Smashwords book reviews by Renee' La Viness

  • Brown Bear, White Hare on March 05, 2019

    Interesting. I relate to this in some ways. I've known people who turned out to have different preferences or ideas than I had always assumed. Or, they made choices I didn't always agree with. Sometimes, it's hard to remember they are the same person you knew BEFORE you knew about the changes or hidden differences. Not a bad way to share this concept. I didn't like the way the story was done at first. But as I considered it, I decided it was pretty good, after all.
  • Tenacious Tree on March 05, 2019

    Nicely done. I like the author's different perspective.
  • I Was Monster on March 25, 2019

    I liked this short story. It seemed a little dry at the ending but nicely done. Thanks for the good read.
  • The Big Bad Red Dog on March 25, 2019

    I can not say this book won't help someone learn to read. If used well, I suppose it could. However, it was overly busy and overly redundant (too repetitive) and much of the punctuation was incorrect. A good editor could have helped make this book much better. This is not a book I would recommend for someone who is color blind, or bothered by too much busy-ness on a page.
  • Bumble and Tuck in Chicken Poop on March 25, 2019

    This was a pretty good story with a feel-good vibe. It was missing pictures, and the words were practically right on top of each other, so it was hard to read. (I used the online reader.) I wish the lines were double-spaced. It would have helped. I hope the author fixes these issues.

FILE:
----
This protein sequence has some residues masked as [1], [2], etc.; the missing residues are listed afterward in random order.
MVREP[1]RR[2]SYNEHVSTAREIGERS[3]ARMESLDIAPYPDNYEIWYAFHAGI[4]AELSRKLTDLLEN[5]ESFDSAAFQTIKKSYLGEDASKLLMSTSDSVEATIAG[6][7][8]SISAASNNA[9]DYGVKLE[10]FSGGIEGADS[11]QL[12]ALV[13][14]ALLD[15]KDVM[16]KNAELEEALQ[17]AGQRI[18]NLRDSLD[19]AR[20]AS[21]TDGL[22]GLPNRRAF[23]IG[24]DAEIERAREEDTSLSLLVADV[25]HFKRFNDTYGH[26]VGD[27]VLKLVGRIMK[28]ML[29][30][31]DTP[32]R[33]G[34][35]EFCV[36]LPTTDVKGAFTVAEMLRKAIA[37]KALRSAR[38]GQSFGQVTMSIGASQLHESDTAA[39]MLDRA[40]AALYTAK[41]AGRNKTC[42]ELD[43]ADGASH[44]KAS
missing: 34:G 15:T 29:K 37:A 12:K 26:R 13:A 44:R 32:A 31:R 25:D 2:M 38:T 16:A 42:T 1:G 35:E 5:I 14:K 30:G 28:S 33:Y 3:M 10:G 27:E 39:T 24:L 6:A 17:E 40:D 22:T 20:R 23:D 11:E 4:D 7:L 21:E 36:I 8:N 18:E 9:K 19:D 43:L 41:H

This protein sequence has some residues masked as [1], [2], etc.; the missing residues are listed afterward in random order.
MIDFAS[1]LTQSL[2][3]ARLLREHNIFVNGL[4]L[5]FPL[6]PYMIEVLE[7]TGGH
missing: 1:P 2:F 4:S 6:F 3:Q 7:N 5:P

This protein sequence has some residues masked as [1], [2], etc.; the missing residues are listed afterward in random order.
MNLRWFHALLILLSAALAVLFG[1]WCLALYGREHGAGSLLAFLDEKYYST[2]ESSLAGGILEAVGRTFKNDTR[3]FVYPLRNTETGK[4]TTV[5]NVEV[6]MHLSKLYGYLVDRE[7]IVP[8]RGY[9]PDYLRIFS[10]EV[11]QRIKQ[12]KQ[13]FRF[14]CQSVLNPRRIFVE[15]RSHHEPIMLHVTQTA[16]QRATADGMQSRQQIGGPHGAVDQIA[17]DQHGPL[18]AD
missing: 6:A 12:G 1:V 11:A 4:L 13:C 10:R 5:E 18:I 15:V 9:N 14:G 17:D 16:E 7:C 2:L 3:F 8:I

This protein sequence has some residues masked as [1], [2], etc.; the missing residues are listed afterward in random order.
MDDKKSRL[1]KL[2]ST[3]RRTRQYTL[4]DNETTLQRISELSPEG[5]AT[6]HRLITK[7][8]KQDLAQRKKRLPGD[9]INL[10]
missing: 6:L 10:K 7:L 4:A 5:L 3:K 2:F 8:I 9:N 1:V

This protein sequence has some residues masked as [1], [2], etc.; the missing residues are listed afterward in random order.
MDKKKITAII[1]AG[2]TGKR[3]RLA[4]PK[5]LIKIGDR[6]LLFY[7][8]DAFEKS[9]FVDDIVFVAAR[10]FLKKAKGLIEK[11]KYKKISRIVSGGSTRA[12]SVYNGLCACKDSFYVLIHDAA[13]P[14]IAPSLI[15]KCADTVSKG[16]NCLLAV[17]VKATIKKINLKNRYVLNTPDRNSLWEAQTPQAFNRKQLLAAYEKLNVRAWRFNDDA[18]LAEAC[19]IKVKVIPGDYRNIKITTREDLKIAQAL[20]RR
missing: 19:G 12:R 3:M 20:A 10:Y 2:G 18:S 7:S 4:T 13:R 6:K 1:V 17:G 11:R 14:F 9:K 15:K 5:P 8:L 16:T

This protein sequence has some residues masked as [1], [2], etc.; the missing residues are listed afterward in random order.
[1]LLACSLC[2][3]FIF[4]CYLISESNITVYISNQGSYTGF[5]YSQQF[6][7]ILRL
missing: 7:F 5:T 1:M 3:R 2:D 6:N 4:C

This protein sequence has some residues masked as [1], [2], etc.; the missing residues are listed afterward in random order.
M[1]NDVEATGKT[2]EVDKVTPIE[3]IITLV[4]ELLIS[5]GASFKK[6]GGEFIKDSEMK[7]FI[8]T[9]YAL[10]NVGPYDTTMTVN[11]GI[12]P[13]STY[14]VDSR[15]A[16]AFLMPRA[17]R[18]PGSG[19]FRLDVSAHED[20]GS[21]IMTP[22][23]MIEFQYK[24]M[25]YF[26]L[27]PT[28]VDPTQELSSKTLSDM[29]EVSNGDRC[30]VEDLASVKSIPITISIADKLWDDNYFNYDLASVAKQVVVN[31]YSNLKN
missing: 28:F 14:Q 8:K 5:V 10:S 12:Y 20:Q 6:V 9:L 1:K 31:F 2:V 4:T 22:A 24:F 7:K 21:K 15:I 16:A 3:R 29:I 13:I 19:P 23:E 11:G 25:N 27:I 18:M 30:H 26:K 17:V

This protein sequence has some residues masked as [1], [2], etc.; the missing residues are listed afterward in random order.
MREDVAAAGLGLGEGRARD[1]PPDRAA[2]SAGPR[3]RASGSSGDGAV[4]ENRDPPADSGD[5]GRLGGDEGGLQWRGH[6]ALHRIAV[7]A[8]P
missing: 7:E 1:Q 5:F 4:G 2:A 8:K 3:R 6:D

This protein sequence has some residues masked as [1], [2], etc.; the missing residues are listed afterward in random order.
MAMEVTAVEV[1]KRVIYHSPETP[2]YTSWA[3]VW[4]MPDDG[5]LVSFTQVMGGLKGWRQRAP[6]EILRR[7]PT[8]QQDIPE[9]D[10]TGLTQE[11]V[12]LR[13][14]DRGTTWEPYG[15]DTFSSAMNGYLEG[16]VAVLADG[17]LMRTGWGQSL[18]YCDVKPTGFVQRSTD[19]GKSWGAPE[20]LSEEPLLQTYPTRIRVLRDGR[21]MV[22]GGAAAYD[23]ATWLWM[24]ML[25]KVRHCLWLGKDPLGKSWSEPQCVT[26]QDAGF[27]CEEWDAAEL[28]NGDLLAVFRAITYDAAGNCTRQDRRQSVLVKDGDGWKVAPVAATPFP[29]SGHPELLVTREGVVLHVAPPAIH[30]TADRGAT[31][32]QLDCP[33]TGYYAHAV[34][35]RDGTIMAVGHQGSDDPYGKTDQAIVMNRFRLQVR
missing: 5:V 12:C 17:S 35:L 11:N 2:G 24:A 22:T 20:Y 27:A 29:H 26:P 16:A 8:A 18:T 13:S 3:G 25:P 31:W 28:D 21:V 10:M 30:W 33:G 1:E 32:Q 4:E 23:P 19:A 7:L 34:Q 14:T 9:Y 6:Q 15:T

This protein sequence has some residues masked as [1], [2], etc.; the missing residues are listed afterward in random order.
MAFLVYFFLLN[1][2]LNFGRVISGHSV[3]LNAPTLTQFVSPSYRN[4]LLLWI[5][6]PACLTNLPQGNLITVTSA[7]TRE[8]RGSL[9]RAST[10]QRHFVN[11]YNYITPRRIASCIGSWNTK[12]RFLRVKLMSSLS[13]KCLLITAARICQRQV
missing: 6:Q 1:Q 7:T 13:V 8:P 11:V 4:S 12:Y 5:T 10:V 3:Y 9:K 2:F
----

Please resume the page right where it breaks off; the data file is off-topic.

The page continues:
• Chatty Clam Spreads Gossip on March 25, 2019

    Good story. I loved the illustrations. I wish the fibs were not so close to what was said. Children, especially, do not always understand exactly what is being said. In their first couple of years in school, my grandkids thought that if someone didn't want to play with them today, that person didn't like them anymore. It took a long time for them to see that wasn't the case. So, in their eyes, it might have been easy for Chatty to assume that Sunny didn't like Clown Fish anymore, or that Sunny was too busy, etc., by what had been said. It wasn't obvious that what was being said was not simply her interpretation of the truth. (That's what I thought the author intended it to be.) However, I did notice the story was changing a little each time. Was Chatty wrong for sharing what she thought Clown Fish had said? Maybe so, after embellishing the story a little more each time. We all see/interpret things differently. If we are not allowed to talk to others about what we have seen or heard, we would have to stop communicating with each other. I was glad to see that Chatty apologized and promised to try to do better, though. Even if you're sharing what you believed to be the truth, it's important to apologize and try to make amends if you learn you were wrong. It's just as important to be receptive to that apology, which this story did seem to show. Good story, overall.